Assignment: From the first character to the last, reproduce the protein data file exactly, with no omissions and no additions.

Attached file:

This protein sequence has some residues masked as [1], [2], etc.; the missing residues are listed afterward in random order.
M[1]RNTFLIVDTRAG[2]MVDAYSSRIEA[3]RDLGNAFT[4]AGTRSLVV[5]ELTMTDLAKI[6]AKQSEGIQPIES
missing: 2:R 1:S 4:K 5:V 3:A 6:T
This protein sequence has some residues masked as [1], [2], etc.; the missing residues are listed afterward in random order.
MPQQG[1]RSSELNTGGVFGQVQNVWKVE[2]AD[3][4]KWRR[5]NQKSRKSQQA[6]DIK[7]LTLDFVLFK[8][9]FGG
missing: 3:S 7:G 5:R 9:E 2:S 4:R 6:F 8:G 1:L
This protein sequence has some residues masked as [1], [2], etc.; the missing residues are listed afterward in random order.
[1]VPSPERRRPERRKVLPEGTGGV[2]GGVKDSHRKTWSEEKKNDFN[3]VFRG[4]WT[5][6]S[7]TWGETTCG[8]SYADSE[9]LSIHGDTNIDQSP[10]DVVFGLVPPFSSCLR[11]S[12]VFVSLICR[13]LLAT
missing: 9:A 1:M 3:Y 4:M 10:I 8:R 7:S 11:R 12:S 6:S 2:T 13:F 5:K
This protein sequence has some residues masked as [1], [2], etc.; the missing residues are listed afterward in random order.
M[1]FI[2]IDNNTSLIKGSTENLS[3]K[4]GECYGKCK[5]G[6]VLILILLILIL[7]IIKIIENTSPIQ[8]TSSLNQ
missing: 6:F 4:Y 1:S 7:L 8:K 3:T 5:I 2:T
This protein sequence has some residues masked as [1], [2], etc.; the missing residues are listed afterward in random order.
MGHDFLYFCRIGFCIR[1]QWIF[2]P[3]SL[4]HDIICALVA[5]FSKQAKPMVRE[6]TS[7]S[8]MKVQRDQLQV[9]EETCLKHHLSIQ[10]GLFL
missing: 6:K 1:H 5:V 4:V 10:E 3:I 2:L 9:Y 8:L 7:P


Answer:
This protein sequence has some residues masked as [1], [2], etc.; the missing residues are listed afterward in random order.
M[1]RNTFLIVDTRAG[2]MVDAYSSRIEA[3]RDLGNAFT[4]AGTRSLVV[5]ELTMTDLAKI[6]AKQSEGIQPIES
missing: 2:R 1:S 4:K 5:V 3:A 6:T
This protein sequence has some residues masked as [1], [2], etc.; the missing residues are listed afterward in random order.
MPQQG[1]RSSELNTGGVFGQVQNVWKVE[2]AD[3][4]KWRR[5]NQKSRKSQQA[6]DIK[7]LTLDFVLFK[8][9]FGG
missing: 3:S 7:G 5:R 9:E 2:S 4:R 6:F 8:G 1:L
This protein sequence has some residues masked as [1], [2], etc.; the missing residues are listed afterward in random order.
[1]VPSPERRRPERRKVLPEGTGGV[2]GGVKDSHRKTWSEEKKNDFN[3]VFRG[4]WT[5][6]S[7]TWGETTCG[8]SYADSE[9]LSIHGDTNIDQSP[10]DVVFGLVPPFSSCLR[11]S[12]VFVSLICR[13]LLAT
missing: 9:A 1:M 3:Y 4:M 10:I 8:R 7:S 11:R 12:S 6:S 2:T 13:F 5:K
This protein sequence has some residues masked as [1], [2], etc.; the missing residues are listed afterward in random order.
M[1]FI[2]IDNNTSLIKGSTENLS[3]K[4]GECYGKCK[5]G[6]VLILILLILIL[7]IIKIIENTSPIQ[8]TSSLNQ
missing: 6:F 4:Y 1:S 7:L 8:K 3:T 5:I 2:T
This protein sequence has some residues masked as [1], [2], etc.; the missing residues are listed afterward in random order.
MGHDFLYFCRIGFCIR[1]QWIF[2]P[3]SL[4]HDIICALVA[5]FSKQAKPMVRE[6]TS[7]S[8]MKVQRDQLQV[9]EETCLKHHLSIQ[10]GLFL
missing: 6:K 1:H 5:V 4:V 10:E 3:I 2:L 9:Y 8:L 7:P